In addition, Shift4’s QR Pay and new QR code ordering system enable customers to order and pay by simply scanning a QR code at their table.
To further benefit bars/restaurants, Shift4 has partnered with Uber Eats, a third-party integrations app available within the Shift4 Marketplace. This partnership enables food orders placed through Uber Eats to sync directly with Shift4’s POS software so all orders can be managed from one central location. “This ultimately saves the restaurant money, frees up counter space, and streamlines overall operations,” says Hirshberg. “In addition to increased operational efficiency and cost savings, this integration also greatly improves the merchant’s reporting data since all orders are being handled by a single system.”
Barpay also offers QR code-based contactless ordering and payment in an “app-free” platform. Interested bars fill out a form, implement and upload their menu, and receive two Epson thermal receipt printers, which print out the orders.
The platform also supports takeout by generating a link that can be put on a website or social media. The link takes customers though the same ordering and payment process as if they had scanned the QR code in the bar. The only difference is they receive a notification at the end of their order saying when it will be ready. “It’s an extremely simple way to be able to offer takeout without having to build out a completely new system,” says DePinto.
For venues still considering contactless tech, DePinto says to weigh the risks of new technology against the risk of sudden closures due to COVID-19. “If you have staff members who end up getting sick and testing positive, once you hit a certain number—out here in California it’s three—you have to close your venue for a certain amount of time, you have to bring in a sanitation crew, and there’s bad press involved with that,” he says. “[With Barpay,] you’re reducing the amount of interaction between the staff and the customer, so in essence you’re protecting yourself and making sure you’re going to stay open.”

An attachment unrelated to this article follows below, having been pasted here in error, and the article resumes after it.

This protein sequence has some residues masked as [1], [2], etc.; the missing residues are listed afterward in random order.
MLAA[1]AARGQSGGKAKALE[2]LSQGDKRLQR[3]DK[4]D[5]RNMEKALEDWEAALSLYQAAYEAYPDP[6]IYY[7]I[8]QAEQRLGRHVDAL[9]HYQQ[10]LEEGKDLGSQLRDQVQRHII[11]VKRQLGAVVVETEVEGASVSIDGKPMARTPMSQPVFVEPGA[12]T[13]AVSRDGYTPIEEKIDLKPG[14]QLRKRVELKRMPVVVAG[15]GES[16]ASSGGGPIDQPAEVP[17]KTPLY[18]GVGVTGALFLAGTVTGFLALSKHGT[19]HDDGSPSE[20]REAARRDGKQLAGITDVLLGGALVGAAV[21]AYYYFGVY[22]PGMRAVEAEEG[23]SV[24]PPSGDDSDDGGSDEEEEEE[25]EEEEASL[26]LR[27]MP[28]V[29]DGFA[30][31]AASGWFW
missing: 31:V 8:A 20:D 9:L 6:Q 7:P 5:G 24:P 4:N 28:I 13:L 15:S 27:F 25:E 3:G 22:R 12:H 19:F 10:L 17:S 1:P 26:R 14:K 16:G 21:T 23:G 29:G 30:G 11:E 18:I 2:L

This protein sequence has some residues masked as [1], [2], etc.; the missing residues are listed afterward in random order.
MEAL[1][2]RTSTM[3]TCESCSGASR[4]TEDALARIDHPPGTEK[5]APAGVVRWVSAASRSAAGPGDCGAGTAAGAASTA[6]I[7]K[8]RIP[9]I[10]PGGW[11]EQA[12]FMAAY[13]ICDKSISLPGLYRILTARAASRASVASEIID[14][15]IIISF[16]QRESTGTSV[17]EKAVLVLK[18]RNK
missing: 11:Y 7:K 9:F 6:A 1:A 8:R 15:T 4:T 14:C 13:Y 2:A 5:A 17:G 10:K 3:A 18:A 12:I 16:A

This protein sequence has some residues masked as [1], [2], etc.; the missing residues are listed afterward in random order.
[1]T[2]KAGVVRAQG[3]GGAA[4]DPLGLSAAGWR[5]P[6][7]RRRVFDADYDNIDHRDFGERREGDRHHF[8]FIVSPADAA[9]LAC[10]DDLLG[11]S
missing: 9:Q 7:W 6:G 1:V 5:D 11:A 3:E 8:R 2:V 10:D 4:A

DePinto says contactless payment and ordering also leads to greater efficiency and the ability to reduce staff per shift, which is important at a time when venues are operating at reduced capacities. “If you’re operating a restaurant at 50% capacity and you’re still having the staff the same, your margins are just gone,” he says.
DePinto recognizes that reducing servers can be a divisive topic, but he says technology like this doesn’t eliminate positions, it just enables servers to be shifted less while still making the same amount of money. “With our system, we have a default 20% gratuity,” he explains. “Instead of having four people on the floor four days a week, you might only have two people on the floor three days a week, but the overall tip amount is going to be the same. Now it’s just getting distributed in larger amounts to fewer people but across the board it actually comes out to be where the servers are working less shifts but making the same amount of money.”
Even after the pandemic ends, DePinto believes that contactless payments will stick around. “Owners are doing things that they otherwise probably wouldn’t have tried, but now they are trying it and having success,” he says. “They’re telling us, ‘I don’t see why I wouldn’t keep using this once things go back to normal.’”
By Ashley Bray